A Family Captured in the Destiny Of Whites and Native Americans

THE ROAD HOME

By Jim Harrison

Atlantic Monthly Press

432 pp., $25

Good fiction, like Jim Harrison's latest novel, "The Road Home," reaffirms that our separate and private lives reflect patterns of a larger humanity. By offering narratives from five family members spread over three generations, Harrison dramatizes with sage sensibility the lesson that no one is an island apart from the rest of us.

In a strongly elegiac sense, "The Road Home" is a series of mini-memoirs of what life means in the face of death and how beautiful life is.

Although home becomes a metaphor for death in this novel spanning a century, for the Northridge family, home more literally is Nebraska and the family farmland in the Niobrara valley. The lessons here point to the profound ways the land determines a people, and the reciprocal ways a people determines the land.

As with any regional novel worth its own particular grain of local color and ambiance, "The Road Home" transcends the particularities of place in demonstrating, in the most poignant ways, how the maps of home are etched into our lives.

A prolific poet, Harrison was also the food columnist at Esquire magazine for many years. In 1994, Brad Pitt starred in the movie made from Harrison's novella "Legends of the Fall."

Readers who know his novel, "Dalva," written a decade ago, will find special sequel pleasure in meeting this strong, independent, willful woman again. Dalva is a character beyond the expectations and prescriptions of political correctness and au courant identity politics. Now middle-aged and back home after college and the illusions of California, Dalva faces an illness that threatens her life.

And just as all of us know the yearning to be where we belong, the primary motive of "The Road Home" is Dalva's need to find and reclaim her son, Nelse, and Nelse's similar compulsion to know his birth mother and his larger blood family.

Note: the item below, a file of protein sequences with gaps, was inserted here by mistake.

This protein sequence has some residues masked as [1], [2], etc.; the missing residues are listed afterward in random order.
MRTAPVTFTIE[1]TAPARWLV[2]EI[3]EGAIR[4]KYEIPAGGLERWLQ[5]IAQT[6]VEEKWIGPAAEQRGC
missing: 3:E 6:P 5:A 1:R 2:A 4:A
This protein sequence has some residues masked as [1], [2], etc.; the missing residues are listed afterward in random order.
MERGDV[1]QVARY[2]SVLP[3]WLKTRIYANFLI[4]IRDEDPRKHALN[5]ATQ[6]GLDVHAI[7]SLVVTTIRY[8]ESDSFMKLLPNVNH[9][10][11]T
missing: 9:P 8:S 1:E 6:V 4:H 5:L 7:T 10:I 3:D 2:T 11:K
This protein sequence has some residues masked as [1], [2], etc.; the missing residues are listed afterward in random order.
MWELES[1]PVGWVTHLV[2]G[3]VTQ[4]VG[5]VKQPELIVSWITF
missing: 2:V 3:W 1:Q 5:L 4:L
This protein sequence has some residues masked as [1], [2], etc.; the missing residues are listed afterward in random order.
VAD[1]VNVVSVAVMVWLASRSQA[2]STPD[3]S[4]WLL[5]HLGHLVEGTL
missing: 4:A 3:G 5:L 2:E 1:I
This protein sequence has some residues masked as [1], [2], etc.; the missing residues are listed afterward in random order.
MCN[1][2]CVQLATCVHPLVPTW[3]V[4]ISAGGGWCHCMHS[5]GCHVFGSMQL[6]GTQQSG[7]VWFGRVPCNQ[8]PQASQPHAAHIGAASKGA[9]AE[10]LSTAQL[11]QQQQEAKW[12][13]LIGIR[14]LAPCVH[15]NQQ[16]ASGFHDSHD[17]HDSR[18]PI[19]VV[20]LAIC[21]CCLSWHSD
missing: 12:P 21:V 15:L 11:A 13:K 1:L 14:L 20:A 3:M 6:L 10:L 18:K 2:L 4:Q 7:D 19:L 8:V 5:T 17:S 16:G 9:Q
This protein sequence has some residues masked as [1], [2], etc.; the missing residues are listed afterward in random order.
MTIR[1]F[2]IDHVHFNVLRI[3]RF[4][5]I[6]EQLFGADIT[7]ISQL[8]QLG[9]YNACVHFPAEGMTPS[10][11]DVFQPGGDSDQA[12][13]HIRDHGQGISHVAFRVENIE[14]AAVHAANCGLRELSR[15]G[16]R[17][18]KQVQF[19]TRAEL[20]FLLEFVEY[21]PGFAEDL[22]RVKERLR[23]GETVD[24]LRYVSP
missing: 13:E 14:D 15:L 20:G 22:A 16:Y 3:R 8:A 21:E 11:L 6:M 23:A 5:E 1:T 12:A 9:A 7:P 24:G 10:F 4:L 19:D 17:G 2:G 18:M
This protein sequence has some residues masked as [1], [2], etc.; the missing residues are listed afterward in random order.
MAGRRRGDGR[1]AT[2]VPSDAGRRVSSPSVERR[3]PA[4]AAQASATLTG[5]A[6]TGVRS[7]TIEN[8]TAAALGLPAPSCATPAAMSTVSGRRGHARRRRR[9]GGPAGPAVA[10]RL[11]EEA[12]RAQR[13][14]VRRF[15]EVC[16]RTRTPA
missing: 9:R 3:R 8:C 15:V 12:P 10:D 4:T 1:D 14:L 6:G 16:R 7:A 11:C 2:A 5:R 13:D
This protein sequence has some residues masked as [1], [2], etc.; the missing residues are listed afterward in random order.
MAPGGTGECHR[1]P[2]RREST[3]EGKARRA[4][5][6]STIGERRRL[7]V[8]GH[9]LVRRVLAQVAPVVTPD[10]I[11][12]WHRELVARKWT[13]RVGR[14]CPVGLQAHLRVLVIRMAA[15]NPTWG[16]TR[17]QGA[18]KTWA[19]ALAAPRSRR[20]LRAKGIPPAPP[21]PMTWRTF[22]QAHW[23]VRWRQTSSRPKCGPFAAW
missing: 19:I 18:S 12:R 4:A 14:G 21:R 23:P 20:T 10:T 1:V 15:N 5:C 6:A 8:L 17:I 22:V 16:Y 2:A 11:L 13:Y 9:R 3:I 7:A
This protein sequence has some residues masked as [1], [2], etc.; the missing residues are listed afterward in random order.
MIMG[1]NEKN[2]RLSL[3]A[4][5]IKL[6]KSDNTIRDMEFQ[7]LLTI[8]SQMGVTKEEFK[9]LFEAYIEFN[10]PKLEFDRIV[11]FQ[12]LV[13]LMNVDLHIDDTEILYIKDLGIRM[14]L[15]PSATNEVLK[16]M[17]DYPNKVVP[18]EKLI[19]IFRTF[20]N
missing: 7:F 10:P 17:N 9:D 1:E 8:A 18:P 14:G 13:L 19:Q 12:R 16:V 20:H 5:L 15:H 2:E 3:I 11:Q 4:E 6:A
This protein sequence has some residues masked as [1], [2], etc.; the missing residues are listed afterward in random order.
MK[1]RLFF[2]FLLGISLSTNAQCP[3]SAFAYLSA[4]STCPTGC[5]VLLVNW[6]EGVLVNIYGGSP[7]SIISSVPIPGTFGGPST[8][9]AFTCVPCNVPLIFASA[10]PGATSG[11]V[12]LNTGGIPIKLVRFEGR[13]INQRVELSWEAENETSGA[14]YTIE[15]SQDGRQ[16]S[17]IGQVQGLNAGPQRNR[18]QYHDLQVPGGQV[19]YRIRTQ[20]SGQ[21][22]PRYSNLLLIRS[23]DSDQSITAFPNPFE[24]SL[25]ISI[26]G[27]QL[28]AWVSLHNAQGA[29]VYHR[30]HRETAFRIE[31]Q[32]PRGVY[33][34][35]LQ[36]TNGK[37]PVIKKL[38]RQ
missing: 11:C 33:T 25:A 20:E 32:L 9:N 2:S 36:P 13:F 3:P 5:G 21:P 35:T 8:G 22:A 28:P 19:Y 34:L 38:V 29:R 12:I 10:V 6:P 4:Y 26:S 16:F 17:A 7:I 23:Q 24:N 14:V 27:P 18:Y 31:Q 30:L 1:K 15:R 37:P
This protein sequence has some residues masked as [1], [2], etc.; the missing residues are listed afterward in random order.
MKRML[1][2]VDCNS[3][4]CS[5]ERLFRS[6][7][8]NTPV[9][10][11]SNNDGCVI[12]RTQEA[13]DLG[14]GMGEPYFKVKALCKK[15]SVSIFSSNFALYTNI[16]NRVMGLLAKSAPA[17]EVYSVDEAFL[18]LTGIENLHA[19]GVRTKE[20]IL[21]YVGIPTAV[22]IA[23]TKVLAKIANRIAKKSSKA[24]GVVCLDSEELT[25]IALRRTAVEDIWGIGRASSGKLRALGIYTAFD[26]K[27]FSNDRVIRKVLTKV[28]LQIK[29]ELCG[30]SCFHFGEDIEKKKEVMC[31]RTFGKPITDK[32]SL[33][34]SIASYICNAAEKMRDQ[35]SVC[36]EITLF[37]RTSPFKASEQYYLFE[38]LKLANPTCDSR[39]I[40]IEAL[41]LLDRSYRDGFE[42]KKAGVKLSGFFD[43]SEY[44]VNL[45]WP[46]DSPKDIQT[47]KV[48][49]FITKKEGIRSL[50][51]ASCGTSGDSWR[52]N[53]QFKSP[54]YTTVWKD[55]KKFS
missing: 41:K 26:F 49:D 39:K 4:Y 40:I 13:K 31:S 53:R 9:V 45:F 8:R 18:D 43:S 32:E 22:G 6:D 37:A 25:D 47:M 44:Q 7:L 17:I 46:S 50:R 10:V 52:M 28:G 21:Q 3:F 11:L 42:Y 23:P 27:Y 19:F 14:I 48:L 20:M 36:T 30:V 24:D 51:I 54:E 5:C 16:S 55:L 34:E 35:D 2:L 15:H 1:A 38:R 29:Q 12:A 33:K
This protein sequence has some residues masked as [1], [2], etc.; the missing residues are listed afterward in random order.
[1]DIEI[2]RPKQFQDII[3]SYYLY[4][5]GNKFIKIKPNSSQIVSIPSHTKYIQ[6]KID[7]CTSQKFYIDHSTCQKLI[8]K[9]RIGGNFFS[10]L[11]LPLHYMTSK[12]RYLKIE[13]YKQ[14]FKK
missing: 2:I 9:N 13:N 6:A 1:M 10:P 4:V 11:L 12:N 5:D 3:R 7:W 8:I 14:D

Much of what we read here is her journal: thoughts about Nelse, her aunt, Naomi, her late half-breed Lakota grandfather and family patriarch, John Northridge, her war-dead father, John Wesley, and her eternally young Sioux lover, Duane Stone Horse.

Notwithstanding the final prognosis of her illness and her plan for coping with it, Dalva's list of things she cherishes is an affirmation - not just of her life and family but of this novel as well.

Read for itself, "The Road Home" is a fine novel, crafted with great passion, gusto, and empathy. Read for its wisdom and its application to all our lives, particularly at this moment of national and cultural conundrums about what makes acts right, Harrison's art and rage for order bring the strong and abiding truths of fiction to our search for family values, for old verities.

As one might expect, that road home leads us much beyond canned codes and clichs such as Manifest Destiny to our own individual and human attempts at redemption.

* Robert F. Gish is the author, most recently, of 'Dreams of Quivira: Stories in Search of the Golden West' (Clear Light).

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